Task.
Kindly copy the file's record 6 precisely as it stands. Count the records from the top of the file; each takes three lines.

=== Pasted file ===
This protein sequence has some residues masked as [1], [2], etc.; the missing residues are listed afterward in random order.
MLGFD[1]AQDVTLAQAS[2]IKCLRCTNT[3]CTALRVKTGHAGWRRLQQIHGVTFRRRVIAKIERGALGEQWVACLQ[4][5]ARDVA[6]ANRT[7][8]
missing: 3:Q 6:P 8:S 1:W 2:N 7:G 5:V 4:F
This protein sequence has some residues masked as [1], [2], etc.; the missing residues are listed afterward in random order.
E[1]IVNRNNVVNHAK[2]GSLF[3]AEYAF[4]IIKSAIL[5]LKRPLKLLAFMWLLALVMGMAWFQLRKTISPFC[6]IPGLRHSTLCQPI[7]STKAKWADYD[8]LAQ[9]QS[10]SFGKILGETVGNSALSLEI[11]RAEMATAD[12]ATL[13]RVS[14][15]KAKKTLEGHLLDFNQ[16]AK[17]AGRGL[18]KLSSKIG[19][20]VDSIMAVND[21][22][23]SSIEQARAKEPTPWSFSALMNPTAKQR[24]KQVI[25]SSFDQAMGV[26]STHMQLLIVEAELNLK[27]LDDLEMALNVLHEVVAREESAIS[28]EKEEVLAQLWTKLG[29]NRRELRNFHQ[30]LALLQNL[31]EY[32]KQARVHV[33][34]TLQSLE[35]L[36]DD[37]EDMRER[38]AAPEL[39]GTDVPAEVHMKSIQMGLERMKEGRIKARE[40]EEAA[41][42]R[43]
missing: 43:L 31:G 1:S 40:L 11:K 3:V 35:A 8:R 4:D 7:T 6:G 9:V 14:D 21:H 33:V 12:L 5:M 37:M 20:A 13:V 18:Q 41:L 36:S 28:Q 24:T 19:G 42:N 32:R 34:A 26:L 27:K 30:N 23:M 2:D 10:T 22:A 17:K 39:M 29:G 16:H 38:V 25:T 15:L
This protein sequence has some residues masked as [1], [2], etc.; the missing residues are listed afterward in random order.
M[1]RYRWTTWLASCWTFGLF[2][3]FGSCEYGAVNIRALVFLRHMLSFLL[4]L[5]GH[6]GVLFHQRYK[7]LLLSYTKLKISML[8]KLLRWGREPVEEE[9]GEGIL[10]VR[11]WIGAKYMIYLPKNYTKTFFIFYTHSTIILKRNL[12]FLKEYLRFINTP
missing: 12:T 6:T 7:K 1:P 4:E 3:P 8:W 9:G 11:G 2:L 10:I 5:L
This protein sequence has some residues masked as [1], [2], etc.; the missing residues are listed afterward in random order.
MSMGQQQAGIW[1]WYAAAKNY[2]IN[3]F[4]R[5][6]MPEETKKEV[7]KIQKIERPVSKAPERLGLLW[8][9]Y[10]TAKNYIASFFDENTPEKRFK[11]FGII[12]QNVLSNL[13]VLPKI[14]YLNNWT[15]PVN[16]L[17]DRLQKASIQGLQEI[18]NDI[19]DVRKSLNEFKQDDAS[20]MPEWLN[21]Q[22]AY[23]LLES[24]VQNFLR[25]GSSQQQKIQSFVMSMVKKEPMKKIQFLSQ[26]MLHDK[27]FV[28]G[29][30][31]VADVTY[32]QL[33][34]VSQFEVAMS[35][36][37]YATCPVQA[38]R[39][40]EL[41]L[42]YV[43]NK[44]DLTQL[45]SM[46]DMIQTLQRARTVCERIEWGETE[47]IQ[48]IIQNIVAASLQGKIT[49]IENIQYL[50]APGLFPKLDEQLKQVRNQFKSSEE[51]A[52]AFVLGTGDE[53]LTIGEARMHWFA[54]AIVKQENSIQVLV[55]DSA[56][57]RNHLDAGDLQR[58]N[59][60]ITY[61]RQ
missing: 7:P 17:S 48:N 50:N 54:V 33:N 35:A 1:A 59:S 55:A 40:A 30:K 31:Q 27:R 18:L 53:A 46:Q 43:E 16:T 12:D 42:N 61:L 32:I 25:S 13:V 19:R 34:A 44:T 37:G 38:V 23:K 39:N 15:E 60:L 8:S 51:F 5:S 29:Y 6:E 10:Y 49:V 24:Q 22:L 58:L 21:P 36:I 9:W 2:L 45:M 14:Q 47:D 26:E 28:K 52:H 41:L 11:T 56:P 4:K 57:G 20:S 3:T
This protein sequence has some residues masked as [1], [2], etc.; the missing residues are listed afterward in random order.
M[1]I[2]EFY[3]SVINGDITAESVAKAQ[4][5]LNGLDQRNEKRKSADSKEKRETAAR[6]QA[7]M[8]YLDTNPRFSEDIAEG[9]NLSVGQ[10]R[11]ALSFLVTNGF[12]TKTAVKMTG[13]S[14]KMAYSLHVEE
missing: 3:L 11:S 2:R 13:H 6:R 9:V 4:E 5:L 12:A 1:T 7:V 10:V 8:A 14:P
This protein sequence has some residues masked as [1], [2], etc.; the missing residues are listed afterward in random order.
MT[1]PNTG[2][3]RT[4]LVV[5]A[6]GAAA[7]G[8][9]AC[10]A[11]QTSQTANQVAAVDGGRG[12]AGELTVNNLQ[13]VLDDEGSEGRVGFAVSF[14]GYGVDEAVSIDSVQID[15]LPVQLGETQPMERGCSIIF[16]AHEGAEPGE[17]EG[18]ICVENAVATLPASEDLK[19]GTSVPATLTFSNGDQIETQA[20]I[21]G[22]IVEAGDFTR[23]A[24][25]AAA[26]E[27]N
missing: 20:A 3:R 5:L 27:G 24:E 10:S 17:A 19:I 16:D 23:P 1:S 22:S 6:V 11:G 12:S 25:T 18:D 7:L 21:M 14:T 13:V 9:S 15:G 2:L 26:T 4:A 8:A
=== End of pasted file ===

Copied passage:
This protein sequence has some residues masked as [1], [2], etc.; the missing residues are listed afterward in random order.
MT[1]PNTG[2][3]RT[4]LVV[5]A[6]GAAA[7]G[8][9]AC[10]A[11]QTSQTANQVAAVDGGRG[12]AGELTVNNLQ[13]VLDDEGSEGRVGFAVSF[14]GYGVDEAVSIDSVQID[15]LPVQLGETQPMERGCSIIF[16]AHEGAEPGE[17]EG[18]ICVENAVATLPASEDLK[19]GTSVPATLTFSNGDQIETQA[20]I[21]G[22]IVEAGDFTR[23]A[24][25]AAA[26]E[27]N
missing: 20:A 3:R 5:L 27:G 24:E 10:S 17:A 19:I 16:D 23:P 1:S 22:S 6:V 11:G 12:S 25:T 18:D 7:L 21:M 14:T 13:V 9:S 15:G 2:L 26:T 4:A 8:A